Digital as the medium of choice
It is the digital ecosystems across the world that have transformed the way consumers discover, evaluate and purchase goods and services. With over 692 million active internet users[W1], India is one of the fastest-growing digital consumer markets in the world. Enabled by the increased penetration of low-cost smartphones, and high-speed internet connectivity, Indian consumers have strongly embraced digital technologies across different sectors. The banking sector has witnessed a plethora of changes in the way customers transact and manage their finances, with increasing number of transactions moving online or on the mobile. The new-age consumers who have grown up with smartphones and data, are increasingly expecting financial services to be as smooth as ordering their favourite meal online, while at the same time being as safe and secure as traditional payment modes. In today’s world with evolving consumer behaviours, the age-old concept of traditional banking has completely been overhauled with the rise of digital banking. There are a lot of conversations on digital banking with a number of new-age fintech companies using this term very actively.
Simply put, digital banking means banking done through digital platforms like the web and internet-enabled systems like mobile devices, and is based on automating conventional banking processes through the usage of new-age technologies. Over the last decade, the Indian banking landscape has witnessed a dramatic shift in customer’s preference towards digital
channels. While demonetization in 2016 acted as a catalyst in accelerating the customer adoption for online and mobile banking, the pandemic further propelled the growth trajectory at a never-seen-before pace. Also, the payment revolution that has emerged with the innovation of Unified Payments Interface (UPI) has taken India well ahead of what the West has been trying to accomplish. These disruptions have enabled the growth of fintech startups and new-age banks that are bringing digital-first financial products across payments, lending, investment, and insurance domains.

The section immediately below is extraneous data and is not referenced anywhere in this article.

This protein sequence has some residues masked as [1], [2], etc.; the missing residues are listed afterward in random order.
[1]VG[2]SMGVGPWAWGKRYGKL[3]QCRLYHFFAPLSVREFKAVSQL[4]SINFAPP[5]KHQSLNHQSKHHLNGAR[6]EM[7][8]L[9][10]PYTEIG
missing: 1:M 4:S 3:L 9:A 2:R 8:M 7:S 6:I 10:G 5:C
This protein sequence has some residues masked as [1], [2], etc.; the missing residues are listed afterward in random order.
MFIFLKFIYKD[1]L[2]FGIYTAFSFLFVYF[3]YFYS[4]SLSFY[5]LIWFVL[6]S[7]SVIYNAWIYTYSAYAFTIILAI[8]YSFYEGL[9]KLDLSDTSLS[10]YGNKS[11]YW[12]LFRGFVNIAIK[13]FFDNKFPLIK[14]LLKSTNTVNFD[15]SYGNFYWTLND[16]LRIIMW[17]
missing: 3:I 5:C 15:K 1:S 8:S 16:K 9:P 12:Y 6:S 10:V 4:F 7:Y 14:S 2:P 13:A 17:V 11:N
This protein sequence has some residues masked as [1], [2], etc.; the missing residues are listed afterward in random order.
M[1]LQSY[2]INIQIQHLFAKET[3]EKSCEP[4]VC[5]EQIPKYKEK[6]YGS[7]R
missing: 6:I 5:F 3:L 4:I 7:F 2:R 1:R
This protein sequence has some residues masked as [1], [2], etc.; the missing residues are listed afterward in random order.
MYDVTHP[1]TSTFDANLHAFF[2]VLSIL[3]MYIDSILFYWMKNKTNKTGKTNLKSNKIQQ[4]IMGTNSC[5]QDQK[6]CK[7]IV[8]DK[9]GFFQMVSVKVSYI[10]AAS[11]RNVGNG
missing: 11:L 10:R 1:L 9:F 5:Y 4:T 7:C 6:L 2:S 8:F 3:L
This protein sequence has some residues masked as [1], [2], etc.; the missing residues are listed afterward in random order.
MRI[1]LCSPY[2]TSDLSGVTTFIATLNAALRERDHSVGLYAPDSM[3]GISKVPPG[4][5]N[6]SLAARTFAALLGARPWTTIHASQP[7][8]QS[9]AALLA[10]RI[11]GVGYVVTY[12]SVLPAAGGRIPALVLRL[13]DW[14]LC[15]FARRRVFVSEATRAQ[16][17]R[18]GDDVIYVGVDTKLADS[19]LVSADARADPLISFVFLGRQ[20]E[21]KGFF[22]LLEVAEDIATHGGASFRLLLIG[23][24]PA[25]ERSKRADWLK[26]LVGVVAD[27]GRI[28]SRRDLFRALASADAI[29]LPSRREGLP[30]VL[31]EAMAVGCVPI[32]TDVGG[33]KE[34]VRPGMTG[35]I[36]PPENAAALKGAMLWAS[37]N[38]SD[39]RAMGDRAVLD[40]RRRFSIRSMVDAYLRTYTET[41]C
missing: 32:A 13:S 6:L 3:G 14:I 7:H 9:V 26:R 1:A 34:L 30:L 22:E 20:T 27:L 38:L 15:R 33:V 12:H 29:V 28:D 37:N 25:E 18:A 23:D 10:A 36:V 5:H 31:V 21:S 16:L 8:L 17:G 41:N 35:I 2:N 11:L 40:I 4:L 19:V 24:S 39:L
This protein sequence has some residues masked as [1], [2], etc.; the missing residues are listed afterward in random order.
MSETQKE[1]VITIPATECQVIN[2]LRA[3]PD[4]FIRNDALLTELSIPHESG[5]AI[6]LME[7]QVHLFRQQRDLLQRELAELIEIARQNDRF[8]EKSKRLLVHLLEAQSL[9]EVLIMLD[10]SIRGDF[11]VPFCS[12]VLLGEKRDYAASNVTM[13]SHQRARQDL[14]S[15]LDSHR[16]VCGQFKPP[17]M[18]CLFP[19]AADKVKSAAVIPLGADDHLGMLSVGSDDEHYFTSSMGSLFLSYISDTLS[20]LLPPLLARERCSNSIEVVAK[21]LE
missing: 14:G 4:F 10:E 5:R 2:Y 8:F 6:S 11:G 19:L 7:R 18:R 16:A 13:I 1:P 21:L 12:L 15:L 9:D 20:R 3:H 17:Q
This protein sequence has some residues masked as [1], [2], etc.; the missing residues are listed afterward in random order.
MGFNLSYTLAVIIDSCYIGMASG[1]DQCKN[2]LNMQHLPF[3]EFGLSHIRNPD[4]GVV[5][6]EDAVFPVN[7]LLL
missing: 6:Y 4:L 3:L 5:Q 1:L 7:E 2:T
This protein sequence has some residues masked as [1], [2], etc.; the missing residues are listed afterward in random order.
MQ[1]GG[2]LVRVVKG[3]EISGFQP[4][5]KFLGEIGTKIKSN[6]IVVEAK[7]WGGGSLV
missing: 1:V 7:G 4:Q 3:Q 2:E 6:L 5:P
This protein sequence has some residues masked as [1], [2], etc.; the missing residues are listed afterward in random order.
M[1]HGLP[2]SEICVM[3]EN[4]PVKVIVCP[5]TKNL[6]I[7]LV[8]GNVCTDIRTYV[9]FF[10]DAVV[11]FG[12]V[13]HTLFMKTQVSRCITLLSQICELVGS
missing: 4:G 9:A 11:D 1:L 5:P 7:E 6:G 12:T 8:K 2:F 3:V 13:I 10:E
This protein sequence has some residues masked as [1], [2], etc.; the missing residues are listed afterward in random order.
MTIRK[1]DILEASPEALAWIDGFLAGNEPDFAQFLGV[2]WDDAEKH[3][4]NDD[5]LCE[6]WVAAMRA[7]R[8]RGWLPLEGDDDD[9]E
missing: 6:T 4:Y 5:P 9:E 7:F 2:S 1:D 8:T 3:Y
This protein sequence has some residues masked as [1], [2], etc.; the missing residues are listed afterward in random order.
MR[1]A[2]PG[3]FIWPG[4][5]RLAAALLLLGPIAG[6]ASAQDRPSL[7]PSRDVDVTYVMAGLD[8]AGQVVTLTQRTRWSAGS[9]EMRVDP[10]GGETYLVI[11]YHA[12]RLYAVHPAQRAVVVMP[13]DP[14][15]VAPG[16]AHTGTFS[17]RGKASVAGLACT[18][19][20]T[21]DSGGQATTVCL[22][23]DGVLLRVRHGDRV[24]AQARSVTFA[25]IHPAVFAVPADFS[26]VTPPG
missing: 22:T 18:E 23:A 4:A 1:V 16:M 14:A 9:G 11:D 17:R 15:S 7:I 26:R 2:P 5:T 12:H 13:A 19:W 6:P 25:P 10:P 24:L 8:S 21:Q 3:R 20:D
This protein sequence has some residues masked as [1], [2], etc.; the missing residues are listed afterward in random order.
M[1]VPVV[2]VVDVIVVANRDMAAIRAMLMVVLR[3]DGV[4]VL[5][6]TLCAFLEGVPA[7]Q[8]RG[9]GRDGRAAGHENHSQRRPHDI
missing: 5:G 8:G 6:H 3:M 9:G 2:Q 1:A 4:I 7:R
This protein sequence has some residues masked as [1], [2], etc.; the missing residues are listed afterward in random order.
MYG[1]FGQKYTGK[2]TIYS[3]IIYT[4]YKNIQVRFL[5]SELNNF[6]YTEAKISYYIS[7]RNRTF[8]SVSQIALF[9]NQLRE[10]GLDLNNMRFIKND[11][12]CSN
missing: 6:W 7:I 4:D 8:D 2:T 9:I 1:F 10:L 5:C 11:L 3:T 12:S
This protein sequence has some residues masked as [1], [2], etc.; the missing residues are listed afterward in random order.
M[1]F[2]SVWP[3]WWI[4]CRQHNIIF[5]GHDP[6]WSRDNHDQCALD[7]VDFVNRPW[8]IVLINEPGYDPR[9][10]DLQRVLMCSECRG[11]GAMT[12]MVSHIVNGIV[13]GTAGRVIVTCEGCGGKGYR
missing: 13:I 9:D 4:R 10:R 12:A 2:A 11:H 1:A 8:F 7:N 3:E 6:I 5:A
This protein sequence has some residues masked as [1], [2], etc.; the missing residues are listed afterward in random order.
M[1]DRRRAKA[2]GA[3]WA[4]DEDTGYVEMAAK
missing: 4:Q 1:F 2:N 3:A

The technology-driven change is so pervasive that the tables have turned – earlier finance ruled the world but now technology is increasingly defining the rules. Technology and data are the new power centers that have given rise to new-age banking- one that is enabling financial services to be personalized, frictionless and ubiquitous across devices and applications. Traditional banks are updating their legacy systems with increased focus on offering need- based solutions that are cost-effective while reducing the delivery turnaround time. This is being made possible through the use of new-age technologies like artificial intelligence, machine learning and blockchain.
Technology as the driving force
Artificial intelligence has become very important for the world we live in – with brands leveraging AI-powered algorithms to deliver highly-tailored recommendations of digital content so as to suit the needs and preferences of a specific customer. E-commerce companies are driving personalization at scale by using AI engines to analyze customer behaviours and offer highly personalized recommendations at the right time and through the right channel. In this AI- powered digital era, banks also need to focus on offering experiences that are intelligent, personalized and truly omnichannel. After an era of proofs of concept, adoption of AI technologies by banks has moved from select use-cases to wide scale deployment across